Further experimentation revealed the following:
- Twitch streams weren’t the only triggers for the problem; having almost any other Flash content open would be sufficient to cause Prismata to stutter when shift was held. Even a second Prismata window could trigger the issue (but holding shift would only slow the Prismata game that was in focus at the time, they wouldn’t all slow down).
- The problem was not unique to the shift key. Holding down any key on the keyboard seemed to cause the same problem (however, bug reports focused on the shift key because it’s the only key that is routinely held during actual Prismata games).
- The problem never occurred in our in-house debug version of Prismata or the Windows desktop version of Prismata; it was a web-only bug.
- Even among web versions, we’ve only ever been able to witness the problem in the Chrome browser. Firefox and IE seemed fine.
- Reverting to an older version of Prismata did not help! We even tried deploying old Prismata versions from 2015, but the bug persisted across all of them. (This ruled out the March patches as potential culprits, but left us with more questions than answers—why had nobody reported the shift-lag sooner? Did it only start happening in March?)
We began to suspect that multiple Flash instances were inducing some kind of strain on either Chrome, or on the Actionscript Virtual Machine that runs Flash content in the browser, and that Prismata just couldn’t operate correctly under this kind of strain. Perhaps a keyboard-triggered bug caused a sequence of failures leading to low framerate in these conditions.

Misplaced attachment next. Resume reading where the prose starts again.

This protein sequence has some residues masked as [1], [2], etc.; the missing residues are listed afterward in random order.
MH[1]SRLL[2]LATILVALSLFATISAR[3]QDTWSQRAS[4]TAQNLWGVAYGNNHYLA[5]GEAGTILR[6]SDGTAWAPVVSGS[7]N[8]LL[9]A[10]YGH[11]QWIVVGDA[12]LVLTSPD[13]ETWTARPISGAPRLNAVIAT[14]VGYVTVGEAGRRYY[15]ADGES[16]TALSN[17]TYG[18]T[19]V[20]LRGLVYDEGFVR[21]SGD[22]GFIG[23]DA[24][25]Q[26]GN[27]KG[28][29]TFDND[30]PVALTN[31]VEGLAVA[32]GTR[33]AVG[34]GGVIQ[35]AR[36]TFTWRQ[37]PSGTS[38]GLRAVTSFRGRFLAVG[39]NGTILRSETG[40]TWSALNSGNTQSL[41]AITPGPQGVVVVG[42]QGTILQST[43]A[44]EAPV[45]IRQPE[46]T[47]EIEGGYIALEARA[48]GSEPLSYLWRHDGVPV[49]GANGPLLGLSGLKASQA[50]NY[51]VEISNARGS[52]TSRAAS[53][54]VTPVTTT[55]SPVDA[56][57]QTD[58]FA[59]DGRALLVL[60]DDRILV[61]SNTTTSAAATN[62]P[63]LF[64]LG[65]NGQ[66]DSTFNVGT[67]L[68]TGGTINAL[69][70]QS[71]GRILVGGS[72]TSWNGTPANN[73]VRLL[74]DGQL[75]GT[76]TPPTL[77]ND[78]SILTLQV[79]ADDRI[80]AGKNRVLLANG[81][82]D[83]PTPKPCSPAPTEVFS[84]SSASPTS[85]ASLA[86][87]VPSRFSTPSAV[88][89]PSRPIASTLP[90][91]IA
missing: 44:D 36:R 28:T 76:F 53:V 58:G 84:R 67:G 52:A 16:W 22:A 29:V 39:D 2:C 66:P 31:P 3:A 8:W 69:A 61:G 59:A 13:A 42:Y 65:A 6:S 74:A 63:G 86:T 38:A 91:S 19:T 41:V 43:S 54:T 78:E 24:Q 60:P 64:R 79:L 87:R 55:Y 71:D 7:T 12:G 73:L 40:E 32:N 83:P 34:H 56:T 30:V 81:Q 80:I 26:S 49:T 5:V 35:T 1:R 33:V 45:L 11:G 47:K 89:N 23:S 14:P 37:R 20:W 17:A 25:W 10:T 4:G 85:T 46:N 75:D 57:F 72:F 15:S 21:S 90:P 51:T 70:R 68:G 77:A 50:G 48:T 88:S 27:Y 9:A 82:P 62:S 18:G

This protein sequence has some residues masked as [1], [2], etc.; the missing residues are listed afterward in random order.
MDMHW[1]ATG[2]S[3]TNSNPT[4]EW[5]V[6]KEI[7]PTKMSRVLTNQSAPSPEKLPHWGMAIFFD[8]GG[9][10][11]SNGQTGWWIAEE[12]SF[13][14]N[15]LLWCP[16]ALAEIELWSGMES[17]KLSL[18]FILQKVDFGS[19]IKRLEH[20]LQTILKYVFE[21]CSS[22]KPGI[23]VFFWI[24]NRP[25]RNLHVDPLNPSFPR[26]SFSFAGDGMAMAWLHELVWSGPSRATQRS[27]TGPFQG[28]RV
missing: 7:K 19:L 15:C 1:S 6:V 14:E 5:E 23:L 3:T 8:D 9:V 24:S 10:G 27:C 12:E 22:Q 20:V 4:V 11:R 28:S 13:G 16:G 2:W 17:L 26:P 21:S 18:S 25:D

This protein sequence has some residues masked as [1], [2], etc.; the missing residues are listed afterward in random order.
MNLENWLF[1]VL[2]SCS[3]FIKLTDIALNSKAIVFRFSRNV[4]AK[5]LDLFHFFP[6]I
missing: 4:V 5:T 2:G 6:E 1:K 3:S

As it turned out, the problem goes well past Prismata.
We use a number of industry-standard tools to test and profile our code to make sure everything is running as it should be. One of those tools—Adobe Scout—revealed something pretty unusual when profiling Prismata in the browser:
As you can see above, the frame rate sank to an abysmal 2.5fps over a period of several seconds. (You can see in the graph on the left that Prismata was only able to render about 15 frames during 6 seconds from 0:34 to 0:40.) However, the actual CPU time used by Prismata was very small, and only consumed 31% of the available budget for running at 60fps. We only expect to see frame rate drops when the blue bars on the graph on the left grow high enough to pass the dark red line above them.